The late mediaeval necropolis of Lăpușna Angela Simalcsik, Ion Ursu, Luminița Bejenaru

Abstract. The osteological material was exhumed in 2013 by archaeologists from the Archaeology Department of the Cultural Heritage Institute of the Academy of Science of Moldova, in the mediaeval necropolis of Lăpuşna (Hânceşti County, Republic of Moldova). Thirty graves were fully or partially researched, the deceased having been buried lying on their backs, with the upper limbs placed on the chest or abdomen. Based on the funerary inventory (which includes six mediaeval coins), the graves were chronologically placed between the XVth and the XVIIth centuries. The cemetery belonged to a local Christian rural community. The preservation status of skeletons is satisfactory. Twenty-two human skeletons (seven males, ten females, and five children) have been analyzed so far. Sex ratio in the osteological sample from Lăpuşna is subunitary, indicating a higher number of female skeletons, comparatively with the male ones.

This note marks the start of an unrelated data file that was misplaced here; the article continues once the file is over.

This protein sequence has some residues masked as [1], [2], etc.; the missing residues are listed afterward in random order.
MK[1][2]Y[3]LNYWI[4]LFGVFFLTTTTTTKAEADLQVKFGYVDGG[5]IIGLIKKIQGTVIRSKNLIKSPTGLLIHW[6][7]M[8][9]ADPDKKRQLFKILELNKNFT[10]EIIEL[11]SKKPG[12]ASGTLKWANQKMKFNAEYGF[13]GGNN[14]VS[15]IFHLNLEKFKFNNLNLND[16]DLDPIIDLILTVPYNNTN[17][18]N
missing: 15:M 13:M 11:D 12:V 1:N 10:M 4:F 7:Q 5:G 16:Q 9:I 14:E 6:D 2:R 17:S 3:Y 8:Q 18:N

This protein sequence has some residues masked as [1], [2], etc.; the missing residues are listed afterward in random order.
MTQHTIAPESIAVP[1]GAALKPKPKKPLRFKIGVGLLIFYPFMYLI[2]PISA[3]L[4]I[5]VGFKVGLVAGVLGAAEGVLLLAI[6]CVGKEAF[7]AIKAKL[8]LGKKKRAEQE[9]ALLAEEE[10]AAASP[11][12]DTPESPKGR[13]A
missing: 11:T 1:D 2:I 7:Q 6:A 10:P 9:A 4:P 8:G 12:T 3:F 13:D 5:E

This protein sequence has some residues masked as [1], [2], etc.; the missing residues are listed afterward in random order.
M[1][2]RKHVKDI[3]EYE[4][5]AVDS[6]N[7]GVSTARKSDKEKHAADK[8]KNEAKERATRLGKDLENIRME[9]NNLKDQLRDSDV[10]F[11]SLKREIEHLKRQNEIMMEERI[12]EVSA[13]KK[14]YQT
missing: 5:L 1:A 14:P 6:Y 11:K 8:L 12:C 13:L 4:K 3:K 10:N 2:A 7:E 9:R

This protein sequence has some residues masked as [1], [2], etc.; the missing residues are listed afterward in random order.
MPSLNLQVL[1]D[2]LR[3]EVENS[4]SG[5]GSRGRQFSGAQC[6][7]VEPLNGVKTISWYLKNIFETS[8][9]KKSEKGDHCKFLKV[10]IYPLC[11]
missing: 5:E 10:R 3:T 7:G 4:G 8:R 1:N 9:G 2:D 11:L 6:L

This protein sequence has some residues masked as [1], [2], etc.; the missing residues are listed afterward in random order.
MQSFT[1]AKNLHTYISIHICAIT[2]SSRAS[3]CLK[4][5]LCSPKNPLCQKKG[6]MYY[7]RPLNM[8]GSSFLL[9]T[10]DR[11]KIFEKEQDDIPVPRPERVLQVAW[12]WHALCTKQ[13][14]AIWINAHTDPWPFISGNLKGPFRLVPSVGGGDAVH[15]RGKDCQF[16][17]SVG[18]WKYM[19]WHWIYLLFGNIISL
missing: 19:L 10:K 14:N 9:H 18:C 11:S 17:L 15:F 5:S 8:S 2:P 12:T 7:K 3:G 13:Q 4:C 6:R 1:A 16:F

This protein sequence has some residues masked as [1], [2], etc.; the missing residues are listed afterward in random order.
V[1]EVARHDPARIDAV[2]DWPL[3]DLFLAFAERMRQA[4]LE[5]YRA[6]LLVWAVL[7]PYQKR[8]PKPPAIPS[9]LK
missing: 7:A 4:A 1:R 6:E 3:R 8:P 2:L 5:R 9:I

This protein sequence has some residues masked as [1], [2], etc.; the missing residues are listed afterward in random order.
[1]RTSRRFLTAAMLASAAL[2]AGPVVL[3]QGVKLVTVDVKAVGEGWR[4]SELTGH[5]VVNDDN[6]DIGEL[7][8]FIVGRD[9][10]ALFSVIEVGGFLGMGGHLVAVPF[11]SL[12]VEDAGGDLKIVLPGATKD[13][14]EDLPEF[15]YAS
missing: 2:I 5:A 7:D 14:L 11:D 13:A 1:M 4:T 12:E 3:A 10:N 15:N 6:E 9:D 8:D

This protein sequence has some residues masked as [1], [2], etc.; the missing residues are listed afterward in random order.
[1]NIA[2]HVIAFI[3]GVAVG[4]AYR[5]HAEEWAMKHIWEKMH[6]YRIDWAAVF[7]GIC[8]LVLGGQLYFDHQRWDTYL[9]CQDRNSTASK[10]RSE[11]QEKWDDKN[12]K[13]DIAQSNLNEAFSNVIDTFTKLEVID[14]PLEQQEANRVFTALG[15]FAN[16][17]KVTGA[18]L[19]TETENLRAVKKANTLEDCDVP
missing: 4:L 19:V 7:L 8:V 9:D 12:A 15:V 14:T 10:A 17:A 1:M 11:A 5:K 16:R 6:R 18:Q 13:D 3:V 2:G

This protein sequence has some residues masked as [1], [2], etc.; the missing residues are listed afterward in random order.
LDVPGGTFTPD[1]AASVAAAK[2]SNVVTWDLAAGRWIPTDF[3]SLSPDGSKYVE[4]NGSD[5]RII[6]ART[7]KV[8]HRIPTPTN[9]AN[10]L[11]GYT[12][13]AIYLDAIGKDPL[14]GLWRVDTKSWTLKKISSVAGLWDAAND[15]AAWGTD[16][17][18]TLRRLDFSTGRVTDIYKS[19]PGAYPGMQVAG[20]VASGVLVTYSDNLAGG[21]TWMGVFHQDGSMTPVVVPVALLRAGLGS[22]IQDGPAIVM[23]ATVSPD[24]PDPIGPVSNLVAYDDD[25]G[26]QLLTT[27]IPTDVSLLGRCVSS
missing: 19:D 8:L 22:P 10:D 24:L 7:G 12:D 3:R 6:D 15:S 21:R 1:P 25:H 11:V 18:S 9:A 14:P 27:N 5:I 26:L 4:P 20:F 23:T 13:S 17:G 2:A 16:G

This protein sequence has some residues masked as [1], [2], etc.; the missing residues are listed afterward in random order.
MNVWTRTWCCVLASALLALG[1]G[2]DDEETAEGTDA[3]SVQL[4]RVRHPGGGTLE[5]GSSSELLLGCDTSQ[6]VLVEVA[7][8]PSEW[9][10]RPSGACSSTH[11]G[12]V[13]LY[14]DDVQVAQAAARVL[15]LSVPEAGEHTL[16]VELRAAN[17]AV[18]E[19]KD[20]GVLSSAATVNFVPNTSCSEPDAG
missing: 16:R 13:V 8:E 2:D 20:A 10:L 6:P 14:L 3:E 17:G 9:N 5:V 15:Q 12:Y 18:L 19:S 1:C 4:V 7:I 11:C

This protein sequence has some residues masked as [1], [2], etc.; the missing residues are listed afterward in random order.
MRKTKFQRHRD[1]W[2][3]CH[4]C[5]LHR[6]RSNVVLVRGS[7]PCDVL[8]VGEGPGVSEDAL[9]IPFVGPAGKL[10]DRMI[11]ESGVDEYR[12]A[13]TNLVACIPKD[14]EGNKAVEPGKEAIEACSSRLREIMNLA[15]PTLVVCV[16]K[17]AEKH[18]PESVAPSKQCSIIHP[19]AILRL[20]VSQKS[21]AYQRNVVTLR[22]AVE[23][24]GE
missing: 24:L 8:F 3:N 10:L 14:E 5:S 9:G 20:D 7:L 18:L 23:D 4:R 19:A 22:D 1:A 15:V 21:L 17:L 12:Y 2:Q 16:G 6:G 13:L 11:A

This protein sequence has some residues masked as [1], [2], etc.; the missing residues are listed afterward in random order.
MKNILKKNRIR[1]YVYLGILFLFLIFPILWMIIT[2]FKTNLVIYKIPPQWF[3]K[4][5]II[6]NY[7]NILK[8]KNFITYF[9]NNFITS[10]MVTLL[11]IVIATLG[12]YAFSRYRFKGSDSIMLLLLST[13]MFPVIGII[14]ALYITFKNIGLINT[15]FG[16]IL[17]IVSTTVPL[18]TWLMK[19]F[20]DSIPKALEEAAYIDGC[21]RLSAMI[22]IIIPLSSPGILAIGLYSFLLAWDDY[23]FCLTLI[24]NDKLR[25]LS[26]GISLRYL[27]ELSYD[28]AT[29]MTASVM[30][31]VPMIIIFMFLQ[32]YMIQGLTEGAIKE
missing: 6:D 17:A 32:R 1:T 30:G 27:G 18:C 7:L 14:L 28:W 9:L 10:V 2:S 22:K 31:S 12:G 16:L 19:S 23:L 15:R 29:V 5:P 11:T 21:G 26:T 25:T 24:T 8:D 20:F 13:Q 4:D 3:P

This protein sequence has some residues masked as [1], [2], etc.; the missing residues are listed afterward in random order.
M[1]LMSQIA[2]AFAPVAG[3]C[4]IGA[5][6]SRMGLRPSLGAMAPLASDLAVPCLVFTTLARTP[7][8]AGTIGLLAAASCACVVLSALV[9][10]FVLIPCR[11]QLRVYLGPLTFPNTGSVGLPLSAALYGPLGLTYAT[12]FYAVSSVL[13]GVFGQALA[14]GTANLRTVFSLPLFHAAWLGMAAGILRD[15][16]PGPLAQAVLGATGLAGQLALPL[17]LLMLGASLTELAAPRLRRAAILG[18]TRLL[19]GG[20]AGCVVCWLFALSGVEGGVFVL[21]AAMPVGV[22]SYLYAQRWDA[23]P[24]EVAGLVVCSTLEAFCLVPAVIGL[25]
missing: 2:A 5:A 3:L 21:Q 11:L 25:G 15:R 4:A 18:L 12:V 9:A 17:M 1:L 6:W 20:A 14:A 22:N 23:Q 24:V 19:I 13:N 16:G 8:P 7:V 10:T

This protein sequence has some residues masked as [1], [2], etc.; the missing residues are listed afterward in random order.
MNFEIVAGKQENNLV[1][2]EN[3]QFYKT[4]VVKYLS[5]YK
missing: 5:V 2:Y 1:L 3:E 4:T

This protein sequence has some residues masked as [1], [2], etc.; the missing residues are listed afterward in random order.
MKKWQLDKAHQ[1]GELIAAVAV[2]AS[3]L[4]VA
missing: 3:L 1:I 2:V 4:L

A quarter of the analysed subjects did not survive after adolescence. The maximum risk of mortality in this sample occurs during early childhood (0–7 years). 32% of deceases appear in the adultus category of age (20–30 years) and 45%, respectively, in the maturus one (30–60 years). Life expectancy at birth is of 30.7 years. For individuals older than 20 years, life expectancy after this age, calculated separately on sexes, was of 16 years in men and of 19 years in women. At cranial level eight nonmetric traits and only two pathologies were identified. Regarding dentition, seven nonmetric traits and six pathologies were reported. At postcranial level, 14 nonmetric traits were distinguished, most of them classified as occupational markers. The most frequent postcranial pathology is osteoarthritis; this disease is present in nine individuals. The subjects affected with osteoarthritis are mature persons. Traces of osteoarthritis appears especially in the spine, hip joint, lower limb (mainly femurs), upper limb (especially radiuses), and clavicle. Primarily, responsible for the degenerative osteoarthritis is the advanced age, followed by mechanical stress and intense and toilsome physical activity. Only one female skeleton showed traces of healed fracture.

Descarcă articolul: Simalcsik, Ursu, Bejenaru 2015

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